Several seasonal product lines were discontinued prior to the 2022 holiday season, including Mardi Gras, Halloween and Hanukkah, all based on "customer interest," "what sells well" and "the need to find additional space" in stores, according to a statement read to Snopes.com by one of the company's corporate customer service employees.
A rumor surfaced in November 2023 accusing Hobby Lobby — an American arts-and-crafts retailer with Christian owners and a website that says it's "committed to" following "Biblical principles" — of discontinuing Hanukkah merchandise and no longer selling products celebrating the Jewish holiday.
"Bye bye Hobby Lobby!! You will never get another dollar from me!," one Facebook user posted, in response to the rumor.
"Hobby Lobby has stopped selling any Hanukkah items. Not only boycott them but flood them with emails and messages [of] what you think of them," another person wrote.
Other users accused the company of antisemitism.
In one user's post, a screenshot was included that showed an email message that she said she had received from a Hobby Lobby customer service employee on Nov. 10. She added to her post, "Definitely will never step foot in their store again, and hope that many of you will not either."
By phone, a corporate customer service employee for Hobby Lobby read off to Snopes the same statement that had appeared in the Facebook user's email message. That statement read as follows:
The decision on what to offer our customers are based on many factors, including customer interest and what sells well. Our seasonal merchandise assortment carried at Hobby Lobby is constantly changing, and they evaluate it annually. Due to the need to find additional space for some of our stronger categories as well as our newer ones, the decision was made over the last couple of years to discontinue several seasonal product lines, including Mardi Gras, Halloween and Hanukkah.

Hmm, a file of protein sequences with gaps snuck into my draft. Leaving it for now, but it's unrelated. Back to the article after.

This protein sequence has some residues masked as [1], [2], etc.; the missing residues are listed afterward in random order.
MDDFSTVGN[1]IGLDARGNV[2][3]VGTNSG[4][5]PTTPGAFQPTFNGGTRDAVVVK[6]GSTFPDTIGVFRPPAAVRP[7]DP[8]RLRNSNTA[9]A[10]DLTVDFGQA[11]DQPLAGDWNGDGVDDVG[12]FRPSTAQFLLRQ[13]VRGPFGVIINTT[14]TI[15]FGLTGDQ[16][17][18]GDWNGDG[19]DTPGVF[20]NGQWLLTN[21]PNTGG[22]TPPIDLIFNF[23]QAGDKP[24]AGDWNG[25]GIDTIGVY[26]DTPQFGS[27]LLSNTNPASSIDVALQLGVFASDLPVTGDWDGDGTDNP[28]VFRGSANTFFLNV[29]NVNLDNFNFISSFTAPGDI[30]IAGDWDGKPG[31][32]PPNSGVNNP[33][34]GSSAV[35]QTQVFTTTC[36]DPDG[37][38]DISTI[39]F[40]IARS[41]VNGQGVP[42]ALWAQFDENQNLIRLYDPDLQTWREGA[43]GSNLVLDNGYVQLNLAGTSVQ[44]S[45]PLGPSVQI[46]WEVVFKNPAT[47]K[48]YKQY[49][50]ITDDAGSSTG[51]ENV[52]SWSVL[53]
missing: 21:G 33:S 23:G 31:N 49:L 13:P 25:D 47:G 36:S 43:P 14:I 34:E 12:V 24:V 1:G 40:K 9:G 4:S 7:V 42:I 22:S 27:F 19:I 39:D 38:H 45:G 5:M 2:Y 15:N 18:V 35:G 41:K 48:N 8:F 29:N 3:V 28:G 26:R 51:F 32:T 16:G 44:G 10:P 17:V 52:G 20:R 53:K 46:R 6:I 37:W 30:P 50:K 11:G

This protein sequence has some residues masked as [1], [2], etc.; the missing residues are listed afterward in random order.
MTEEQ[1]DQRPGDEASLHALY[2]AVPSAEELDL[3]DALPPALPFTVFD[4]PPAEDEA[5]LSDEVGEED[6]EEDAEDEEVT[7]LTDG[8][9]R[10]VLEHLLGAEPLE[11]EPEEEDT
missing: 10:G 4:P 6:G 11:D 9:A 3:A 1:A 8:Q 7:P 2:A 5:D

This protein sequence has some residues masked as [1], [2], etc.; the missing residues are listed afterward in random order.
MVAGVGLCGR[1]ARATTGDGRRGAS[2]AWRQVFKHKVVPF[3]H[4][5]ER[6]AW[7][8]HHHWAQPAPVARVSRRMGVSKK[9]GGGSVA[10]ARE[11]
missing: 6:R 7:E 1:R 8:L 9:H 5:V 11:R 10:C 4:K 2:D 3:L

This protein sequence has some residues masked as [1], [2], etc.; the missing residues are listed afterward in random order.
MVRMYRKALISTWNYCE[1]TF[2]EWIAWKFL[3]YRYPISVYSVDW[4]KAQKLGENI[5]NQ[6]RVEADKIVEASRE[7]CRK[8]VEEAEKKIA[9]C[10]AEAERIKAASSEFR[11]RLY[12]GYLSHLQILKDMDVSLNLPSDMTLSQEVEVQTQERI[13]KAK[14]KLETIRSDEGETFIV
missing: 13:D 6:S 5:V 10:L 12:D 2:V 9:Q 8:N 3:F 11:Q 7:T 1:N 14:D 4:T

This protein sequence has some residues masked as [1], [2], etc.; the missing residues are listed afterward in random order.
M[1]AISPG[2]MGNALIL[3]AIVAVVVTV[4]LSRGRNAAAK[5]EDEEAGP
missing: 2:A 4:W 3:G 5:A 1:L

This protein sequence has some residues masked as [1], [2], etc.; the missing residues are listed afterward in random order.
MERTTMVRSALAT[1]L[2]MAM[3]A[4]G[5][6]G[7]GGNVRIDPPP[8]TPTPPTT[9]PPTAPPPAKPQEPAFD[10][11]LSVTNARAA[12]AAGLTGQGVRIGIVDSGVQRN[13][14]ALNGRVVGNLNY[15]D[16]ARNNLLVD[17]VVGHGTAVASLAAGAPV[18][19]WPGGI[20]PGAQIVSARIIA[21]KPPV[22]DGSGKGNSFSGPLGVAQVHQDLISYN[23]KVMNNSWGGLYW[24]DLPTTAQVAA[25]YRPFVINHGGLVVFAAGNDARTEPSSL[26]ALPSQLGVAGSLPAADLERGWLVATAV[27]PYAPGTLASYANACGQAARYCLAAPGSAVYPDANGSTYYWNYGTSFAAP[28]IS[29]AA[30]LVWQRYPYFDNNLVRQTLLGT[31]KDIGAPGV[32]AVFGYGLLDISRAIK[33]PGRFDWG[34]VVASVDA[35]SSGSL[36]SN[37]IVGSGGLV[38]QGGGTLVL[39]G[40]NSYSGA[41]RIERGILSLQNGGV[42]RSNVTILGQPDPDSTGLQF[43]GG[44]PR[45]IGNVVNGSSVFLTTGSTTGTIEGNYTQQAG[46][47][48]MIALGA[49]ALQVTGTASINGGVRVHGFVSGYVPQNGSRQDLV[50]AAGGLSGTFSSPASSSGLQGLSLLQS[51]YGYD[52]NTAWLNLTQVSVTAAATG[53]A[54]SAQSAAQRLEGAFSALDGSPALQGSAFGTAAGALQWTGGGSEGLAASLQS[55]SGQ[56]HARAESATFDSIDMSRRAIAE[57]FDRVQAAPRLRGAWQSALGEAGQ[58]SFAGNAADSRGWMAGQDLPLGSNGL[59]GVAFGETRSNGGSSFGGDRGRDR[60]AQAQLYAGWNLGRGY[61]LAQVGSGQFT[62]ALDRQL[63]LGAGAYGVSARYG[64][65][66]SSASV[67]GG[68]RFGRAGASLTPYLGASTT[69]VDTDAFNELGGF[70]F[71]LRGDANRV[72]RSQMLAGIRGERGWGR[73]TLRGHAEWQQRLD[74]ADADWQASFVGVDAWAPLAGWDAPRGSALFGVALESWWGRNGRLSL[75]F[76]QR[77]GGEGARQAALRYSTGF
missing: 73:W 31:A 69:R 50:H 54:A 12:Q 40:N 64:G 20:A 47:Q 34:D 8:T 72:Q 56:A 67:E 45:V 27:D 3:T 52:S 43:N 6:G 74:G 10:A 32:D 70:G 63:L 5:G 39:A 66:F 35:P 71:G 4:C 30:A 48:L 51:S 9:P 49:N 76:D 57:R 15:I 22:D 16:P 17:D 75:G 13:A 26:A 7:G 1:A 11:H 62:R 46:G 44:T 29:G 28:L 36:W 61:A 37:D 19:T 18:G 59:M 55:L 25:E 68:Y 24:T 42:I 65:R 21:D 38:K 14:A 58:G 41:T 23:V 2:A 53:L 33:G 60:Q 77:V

The corporate customer service employee also told us that the decision to discontinue some of its seasonal product lines was made before Christmas in the year 2022. In other words, the discontinuation of Hanukkah merchandise was not a new development in November 2023, according to the employee.
We reached out by phone and email to media relations personnel with Hobby Lobby to find out if it had statement for members of the press that was different than the one being provided to customers. This story will be updated if we receive a response.
We also placed calls to nine Hobby Lobby stores in New Jersey and New York. Employees for all nine stores told us that they had no Hanukkah merchandise in stock.
The only two products on the company's website that appeared in results for a search of the Hanukkah holiday were two calendar bulletin board sets. The calendar sets mentioned Hanukkah but were not specifically themed on the holiday.
The Alleged 'You People' Remark from 2013
Hobby Lobby's decision to either offer or not offer Hanukkah merchandise is a topic that has a bit of history to it.
In early October 2013, the company found itself embroiled in a controversy over an alleged remark from a Hobby Lobby employee.